Raspberry Pi Launches Summer Programming Contest for Kids and Teens

July 24, 2012
Kelsey Herron
Common Sense Media
San Francisco, United States
CATEGORIES Digital Literacy, Out-of-School Learning, Students, Tools

The Raspberry Pi Foundation, purveyor of the new, affordable, credit card-sized computer of the same name, just announced a new summer programming contest for kids and teens. Contestants must create a software application that impresses the judges. The programs can do whatever the creator chooses and can be written in any code language, providing it runs on Raspberry Pi.

The competition, which runs from August 4 to September 1, has two age-based categories: youth ages 13 and under and teens ages 14-18. The foundation will award winners in both categories with a $1000 cash prize, and up to five runners up in each category will receive awards of $200. The only potential drawback to the contest is that all entrants must grant all rights to the sponsor to “reproduce, distribute, and display” their program.

Raspberry Pi was officially launched in February 2012 as a cheap, basic computer model designed to teach students the fundamentals of computer science and construction. One of the first of its kind, it has since become increasingly popular within the Maker and tech communities. One innovative owner was even able to send the computer into near space long enough to snap a few photographs.  WiredMom writer Ariane Coffin described the innovative computer alternative:

The creators of Raspberry Pi sought to make a computer parents could afford to let their kids play with. And by “play with,” I don’t mean running a couple of E-rated games during their allotted screen time. I mean really get their hands dirty in seeing the hardware (the Raspberry Pi doesn’t come with a case), modding it, and coding for it.

All contest entries can be completed on the foundation’s website and entry forms must be received by September 1. The Raspberry Pi is available for around $25, and the one-per-person ban was lifted last week, making it more accessible to parents and educators. However, if you or your students don’t have time to order one from the UK before the competition ends, there is a windows emulator available to test your program.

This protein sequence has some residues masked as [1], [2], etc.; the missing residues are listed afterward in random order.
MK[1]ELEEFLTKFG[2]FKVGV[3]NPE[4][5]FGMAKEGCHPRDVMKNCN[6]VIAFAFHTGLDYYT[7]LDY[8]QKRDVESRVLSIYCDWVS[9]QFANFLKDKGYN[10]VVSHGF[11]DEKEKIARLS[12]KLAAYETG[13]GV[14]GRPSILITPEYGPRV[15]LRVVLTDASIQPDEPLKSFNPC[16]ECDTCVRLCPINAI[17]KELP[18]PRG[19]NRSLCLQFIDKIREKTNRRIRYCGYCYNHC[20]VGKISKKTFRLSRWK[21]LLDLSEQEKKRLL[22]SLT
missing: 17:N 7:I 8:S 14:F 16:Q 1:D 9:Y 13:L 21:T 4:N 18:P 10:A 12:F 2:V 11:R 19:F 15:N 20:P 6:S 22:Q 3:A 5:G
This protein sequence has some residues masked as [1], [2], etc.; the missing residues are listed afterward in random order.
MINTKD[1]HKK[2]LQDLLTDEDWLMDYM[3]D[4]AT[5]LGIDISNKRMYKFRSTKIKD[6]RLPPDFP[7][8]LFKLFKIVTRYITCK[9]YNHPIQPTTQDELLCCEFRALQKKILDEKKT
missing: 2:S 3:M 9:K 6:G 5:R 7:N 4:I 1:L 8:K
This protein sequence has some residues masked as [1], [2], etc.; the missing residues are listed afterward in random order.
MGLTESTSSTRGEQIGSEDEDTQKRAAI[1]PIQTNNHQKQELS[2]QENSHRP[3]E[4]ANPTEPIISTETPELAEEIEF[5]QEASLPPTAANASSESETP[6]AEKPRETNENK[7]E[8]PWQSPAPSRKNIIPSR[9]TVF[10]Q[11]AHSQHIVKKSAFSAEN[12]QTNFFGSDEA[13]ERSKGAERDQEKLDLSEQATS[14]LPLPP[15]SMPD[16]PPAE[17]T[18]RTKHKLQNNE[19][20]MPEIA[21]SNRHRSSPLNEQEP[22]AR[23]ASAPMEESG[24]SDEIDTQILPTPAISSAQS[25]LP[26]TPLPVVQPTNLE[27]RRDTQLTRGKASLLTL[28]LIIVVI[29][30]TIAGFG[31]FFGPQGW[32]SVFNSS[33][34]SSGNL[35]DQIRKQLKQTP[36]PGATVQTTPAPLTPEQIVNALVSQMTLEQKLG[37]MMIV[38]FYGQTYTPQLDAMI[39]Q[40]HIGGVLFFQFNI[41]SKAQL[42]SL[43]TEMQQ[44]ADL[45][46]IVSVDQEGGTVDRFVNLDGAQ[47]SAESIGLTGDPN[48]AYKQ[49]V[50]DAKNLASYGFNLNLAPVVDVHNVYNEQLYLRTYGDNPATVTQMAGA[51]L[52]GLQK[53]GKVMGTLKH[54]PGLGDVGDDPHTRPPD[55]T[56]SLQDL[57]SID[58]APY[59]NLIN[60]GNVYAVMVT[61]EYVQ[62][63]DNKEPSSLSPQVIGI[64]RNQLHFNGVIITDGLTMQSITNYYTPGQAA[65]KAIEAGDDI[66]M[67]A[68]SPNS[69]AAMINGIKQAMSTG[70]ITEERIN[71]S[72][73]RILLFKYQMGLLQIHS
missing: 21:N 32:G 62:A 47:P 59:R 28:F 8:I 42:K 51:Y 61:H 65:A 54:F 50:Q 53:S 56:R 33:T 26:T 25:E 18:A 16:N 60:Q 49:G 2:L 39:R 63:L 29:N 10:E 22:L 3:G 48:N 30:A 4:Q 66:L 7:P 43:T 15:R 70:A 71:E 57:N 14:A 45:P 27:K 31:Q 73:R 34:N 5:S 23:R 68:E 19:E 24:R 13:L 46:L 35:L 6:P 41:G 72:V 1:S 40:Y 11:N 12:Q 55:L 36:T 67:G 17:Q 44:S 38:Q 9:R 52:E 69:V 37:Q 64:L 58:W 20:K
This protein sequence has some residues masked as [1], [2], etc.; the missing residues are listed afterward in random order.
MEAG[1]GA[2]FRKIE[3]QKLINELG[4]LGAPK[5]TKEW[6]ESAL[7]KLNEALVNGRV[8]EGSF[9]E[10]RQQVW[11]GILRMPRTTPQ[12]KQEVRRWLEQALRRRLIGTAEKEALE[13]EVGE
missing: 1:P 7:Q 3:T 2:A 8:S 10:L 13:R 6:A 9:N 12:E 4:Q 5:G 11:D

If students are still interested in learning to code, but aren’t yet ready for a high pressure contest, there are plenty of other virtual – and “real life” – camps dedicated to teaching coding and other computer sciences. The online Maker camp for teens launched on Google+ last week provides a new project for teens to work on every morning. It also offers access to “camp counselors” users can enlist for help, and the chance to share their progress with fellow campers during G+ Hangouts held each afternoon. Schedules and materials needed for each project are available, and the camp runs until August 24. The iD Tech Camps site also maintains a list of computer programming camps for different age groups, held for various lengths and at different locations across the country.

And don't forget our own Camp Virtual designed to keep kids learning and engaged all summer long with recommends apps, games, and websites. You can download your copy of the summer learning guide here.

coding | making